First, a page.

21st Century Investing and Occam’s Razor: The Best Investments Are the Simplest

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The simplest solution is usually the best, even when it comes to money management – Image by Fred the Oyster

Occam’s Razor

English philosopher William of Occam (1285-1349) lived in a time when the Black Plague swept through Europe —ultimately, in fact, the cause of his demise.

He is credited with the principle of parsimony (colloquially known as the principle of simplicity), which states that when facing competing theories, one should always make the choice that requires the fewest leaps of logic.

Complex, risky and/or sophisticated investments would, by definition, tend to violate that principle.

Fortunately, there is a type of investment  that can easily and immediately be tapped by the vast majority of Americans, one which can reap the potential of up to double-digit returns without a scintilla of risk: debt.

That’s right. Debt.

Debt Reduction and Interest Earned

With very few exceptions, every monthly debt payment carries an interest component. The amount of interest paid depends on the type of debt, its repayment structure, and, of course, the interest rate. A simple example is a home equity loan, a product millions of Americans utilize to access the equity in their residences. During its draw period (typically ten years), billing statements are interest-only. Thus, if $20,000 is owed and the interest rate is prime plus .5%, a 30-day billing cycle will be for $57.53. Most of us just write the check every month and move on to the next bill.

What isn’t as intuitive, however, is the savings a consumer enjoys by paying against something they already owe. For example, assume $500 drops out of the sky like manna from Heaven. Further assume our working couple referenced above doesn’t need it for bills and has enough financial discipline to not blow it at the local casino. They want to invest it, but aren’t sure what to do or how to do it. The money could go into a passbook savings account and earn around .20%, meaning in one year they’d have one additional dollar — not even enough for a Starbucks latte.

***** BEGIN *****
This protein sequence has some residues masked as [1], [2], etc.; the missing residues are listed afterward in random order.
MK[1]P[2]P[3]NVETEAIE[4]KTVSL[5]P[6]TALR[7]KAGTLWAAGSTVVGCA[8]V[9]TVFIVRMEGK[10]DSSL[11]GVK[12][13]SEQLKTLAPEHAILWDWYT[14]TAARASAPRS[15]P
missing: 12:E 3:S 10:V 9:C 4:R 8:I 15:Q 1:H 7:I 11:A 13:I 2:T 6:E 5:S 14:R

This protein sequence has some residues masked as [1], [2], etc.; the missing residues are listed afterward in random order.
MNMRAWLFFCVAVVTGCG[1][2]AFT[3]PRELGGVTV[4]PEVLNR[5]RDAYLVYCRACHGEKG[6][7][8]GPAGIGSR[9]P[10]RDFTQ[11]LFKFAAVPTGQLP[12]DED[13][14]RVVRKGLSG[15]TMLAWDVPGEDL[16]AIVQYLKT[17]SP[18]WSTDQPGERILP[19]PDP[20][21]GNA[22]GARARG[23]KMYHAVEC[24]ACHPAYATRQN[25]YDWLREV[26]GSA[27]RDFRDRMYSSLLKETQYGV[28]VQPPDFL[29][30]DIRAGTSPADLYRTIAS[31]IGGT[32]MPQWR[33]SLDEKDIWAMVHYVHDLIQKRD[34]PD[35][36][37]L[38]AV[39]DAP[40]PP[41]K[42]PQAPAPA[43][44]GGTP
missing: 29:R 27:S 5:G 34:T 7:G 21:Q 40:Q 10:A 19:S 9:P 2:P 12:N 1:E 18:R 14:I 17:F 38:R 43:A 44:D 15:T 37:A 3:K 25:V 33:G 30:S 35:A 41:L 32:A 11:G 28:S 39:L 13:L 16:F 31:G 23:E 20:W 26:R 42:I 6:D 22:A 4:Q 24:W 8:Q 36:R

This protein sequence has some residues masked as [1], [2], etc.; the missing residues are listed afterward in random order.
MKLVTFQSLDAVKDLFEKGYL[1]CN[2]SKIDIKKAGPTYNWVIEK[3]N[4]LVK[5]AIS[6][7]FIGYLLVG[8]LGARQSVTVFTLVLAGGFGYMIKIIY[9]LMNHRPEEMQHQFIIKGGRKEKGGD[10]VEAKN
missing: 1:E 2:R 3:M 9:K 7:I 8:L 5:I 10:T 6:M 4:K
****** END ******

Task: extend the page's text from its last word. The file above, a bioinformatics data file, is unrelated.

On the other hand, were they to apply that $500 against the principal owed on a home equity loan, they’d pay $17.50 less over a full year to the bank. Put against the principal balance of a credit card with a 19.99% annual interest rate, the savings multiply further:  almost $100 less interest paid to the credit card company over the next twelve months. No matter how sophisticated the investor, nobody can reliably earn 20% on their money more simply than that.

Earning money from the application of money. That’s the definition of investing, and by paying extra toward the principal balance of debt that’s presently owed, the consumer enjoys immediate financial rewards. It is the single most beneficial financial tool at their disposal.

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